By S.A Edward
Wednesday, 15 January 2014.
offers writers new opportunities for publication. However, there are some
pitfalls they need to avoid.
was the message given at a debate hosted, last December, by ‘Spread the Word’,
London’s writer development agency. Writers, agents, publishers and readers were brought together to discuss
gatekeepers in fiction publishing.
opening remarks, Nicola Solomon, from The Society of Authors, said the growth
in blogging, social media and self-publishing makes this an ‘interesting and
unsettling time’ in the publishing world. Authors now have more power.
Publishers accept the changes, but many are ‘in a fog’. Writers should explore their
options before deciding how to publish their work and ensure they get the best from publishing contracts. It might be more beneficial to
print on demand or seek out smaller publishers.
Author, Louise Doughty stated that if
money is important to the writer, the traditional route is best. Writers should
follow their passion and interest. “Sometimes you make money, sometimes you
Jones, editor of The Bookseller, who chaired the event, said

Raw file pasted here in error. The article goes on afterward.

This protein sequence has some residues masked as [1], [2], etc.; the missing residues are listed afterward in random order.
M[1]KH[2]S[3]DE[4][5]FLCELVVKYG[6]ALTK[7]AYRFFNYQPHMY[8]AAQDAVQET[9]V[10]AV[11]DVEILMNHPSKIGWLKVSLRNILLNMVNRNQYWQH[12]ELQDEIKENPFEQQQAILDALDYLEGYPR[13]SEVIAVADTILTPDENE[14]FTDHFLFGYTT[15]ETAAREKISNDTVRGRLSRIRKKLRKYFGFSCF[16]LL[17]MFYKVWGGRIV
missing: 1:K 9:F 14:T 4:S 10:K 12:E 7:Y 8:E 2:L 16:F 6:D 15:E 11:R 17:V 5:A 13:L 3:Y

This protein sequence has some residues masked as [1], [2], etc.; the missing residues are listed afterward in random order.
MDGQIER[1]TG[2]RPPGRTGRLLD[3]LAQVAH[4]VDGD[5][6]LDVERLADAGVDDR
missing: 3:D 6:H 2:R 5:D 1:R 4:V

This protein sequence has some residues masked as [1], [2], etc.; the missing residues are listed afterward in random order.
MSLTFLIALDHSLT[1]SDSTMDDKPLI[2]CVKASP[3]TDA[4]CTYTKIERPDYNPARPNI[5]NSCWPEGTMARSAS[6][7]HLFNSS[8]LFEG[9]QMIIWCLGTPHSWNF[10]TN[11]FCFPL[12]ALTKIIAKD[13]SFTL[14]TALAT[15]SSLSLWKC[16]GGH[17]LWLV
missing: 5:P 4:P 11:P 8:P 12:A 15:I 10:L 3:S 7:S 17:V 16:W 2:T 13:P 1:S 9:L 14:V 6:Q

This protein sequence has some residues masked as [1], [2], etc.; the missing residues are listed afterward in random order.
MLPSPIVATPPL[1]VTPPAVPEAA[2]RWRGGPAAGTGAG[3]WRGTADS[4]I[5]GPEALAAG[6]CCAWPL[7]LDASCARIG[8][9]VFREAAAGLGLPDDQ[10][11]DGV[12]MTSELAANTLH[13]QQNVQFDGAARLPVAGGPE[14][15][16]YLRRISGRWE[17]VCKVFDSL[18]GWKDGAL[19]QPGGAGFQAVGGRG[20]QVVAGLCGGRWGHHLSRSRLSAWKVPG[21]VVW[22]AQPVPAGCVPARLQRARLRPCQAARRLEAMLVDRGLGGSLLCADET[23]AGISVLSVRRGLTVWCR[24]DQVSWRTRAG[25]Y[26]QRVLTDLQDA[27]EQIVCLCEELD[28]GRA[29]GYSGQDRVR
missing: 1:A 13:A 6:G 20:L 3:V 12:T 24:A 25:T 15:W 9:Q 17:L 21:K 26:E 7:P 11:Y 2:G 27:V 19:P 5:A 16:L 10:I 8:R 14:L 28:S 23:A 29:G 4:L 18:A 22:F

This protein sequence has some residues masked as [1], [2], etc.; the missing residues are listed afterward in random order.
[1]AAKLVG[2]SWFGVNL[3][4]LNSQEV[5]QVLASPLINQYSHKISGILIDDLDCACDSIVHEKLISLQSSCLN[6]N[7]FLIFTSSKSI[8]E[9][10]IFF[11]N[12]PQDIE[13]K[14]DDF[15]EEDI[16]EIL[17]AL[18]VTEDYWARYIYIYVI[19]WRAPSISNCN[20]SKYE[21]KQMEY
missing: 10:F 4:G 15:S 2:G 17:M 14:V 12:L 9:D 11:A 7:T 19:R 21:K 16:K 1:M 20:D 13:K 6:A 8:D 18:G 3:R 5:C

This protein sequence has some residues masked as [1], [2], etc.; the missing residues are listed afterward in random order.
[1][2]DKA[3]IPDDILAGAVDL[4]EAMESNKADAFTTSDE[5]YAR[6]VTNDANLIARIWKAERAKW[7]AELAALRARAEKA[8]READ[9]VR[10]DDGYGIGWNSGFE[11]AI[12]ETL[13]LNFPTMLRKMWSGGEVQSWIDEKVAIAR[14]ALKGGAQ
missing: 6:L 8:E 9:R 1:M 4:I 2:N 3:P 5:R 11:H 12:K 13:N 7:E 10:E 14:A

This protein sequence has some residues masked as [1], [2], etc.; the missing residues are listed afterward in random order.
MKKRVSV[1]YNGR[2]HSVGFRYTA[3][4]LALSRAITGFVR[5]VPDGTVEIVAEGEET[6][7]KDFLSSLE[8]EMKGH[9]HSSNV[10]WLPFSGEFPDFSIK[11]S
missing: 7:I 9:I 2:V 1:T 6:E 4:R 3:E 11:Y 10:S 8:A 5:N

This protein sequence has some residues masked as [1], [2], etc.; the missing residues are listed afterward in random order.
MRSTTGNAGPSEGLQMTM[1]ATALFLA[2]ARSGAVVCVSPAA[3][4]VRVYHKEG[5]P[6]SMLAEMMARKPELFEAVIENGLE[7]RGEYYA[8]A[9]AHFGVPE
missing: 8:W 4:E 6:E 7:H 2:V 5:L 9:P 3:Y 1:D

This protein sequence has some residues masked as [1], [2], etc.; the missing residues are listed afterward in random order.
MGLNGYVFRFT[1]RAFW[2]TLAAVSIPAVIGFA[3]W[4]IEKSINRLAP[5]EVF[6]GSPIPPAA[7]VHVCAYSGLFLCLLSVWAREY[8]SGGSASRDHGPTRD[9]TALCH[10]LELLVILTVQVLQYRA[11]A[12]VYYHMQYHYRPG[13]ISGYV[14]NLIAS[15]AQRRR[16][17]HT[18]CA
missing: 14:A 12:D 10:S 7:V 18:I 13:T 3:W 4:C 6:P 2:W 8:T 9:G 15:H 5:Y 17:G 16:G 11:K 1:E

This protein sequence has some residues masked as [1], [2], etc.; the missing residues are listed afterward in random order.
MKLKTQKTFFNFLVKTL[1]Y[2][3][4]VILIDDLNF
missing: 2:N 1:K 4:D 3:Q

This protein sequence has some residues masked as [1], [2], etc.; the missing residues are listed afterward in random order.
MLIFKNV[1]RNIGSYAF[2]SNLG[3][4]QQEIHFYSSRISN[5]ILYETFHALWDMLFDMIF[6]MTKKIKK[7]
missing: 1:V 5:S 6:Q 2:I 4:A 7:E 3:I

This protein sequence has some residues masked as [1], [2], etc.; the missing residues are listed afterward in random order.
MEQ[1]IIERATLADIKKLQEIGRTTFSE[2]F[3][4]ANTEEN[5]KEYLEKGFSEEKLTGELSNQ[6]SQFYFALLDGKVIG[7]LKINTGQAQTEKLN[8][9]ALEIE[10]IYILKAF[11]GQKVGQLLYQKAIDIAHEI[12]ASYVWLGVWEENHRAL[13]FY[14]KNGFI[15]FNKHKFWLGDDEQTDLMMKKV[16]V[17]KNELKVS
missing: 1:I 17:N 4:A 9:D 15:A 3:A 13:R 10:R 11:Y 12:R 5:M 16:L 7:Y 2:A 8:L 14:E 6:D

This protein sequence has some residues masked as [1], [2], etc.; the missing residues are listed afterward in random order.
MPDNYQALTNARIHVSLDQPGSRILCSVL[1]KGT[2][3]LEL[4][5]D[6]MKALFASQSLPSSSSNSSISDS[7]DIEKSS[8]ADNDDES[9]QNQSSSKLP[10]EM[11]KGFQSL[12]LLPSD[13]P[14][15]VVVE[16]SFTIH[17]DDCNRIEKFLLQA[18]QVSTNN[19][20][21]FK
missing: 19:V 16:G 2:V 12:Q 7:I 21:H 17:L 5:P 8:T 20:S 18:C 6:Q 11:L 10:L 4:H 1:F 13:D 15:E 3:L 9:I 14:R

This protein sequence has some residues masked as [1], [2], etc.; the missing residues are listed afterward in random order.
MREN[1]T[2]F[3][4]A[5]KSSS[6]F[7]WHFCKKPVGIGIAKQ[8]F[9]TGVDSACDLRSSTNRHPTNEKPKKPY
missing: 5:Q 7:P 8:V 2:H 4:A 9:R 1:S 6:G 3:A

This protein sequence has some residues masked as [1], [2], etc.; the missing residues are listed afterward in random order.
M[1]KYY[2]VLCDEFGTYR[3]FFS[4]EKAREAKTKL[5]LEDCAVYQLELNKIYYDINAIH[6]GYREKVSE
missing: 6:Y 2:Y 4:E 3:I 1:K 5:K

social networks were strong mediums for connecting with readers. However, self publishing may hamper
Michael Bhaskar, Digital Director at
Profile Books, pointed out that Amazon collect feedback from readers.
Publishers are generally not very good at this.
The panel agreed that Twitter allows
authors to have dialogues with readers. However, it cannot replace book
signings and personal promotion. An assessment of how Tweeting influences sales
Louise Doughty stated that Literary
Editors of newspapers such as The Observer and The Times play powerful
gatekeeping roles. They select which books get reviewed and the reviewers.
Books with the most reviews tend to win prizes, resulting in increased sales.
The discussion concluded with questions
from the audience around new talents and judging the quality of writers’ work.
There were also two readings from a recent Spread the Word publication of
Edgeways, edited by author, Courttia Newland.
SA Edward is
The New Black Magazine's Books and Literature Editor. She blogs at http://www.saedward.com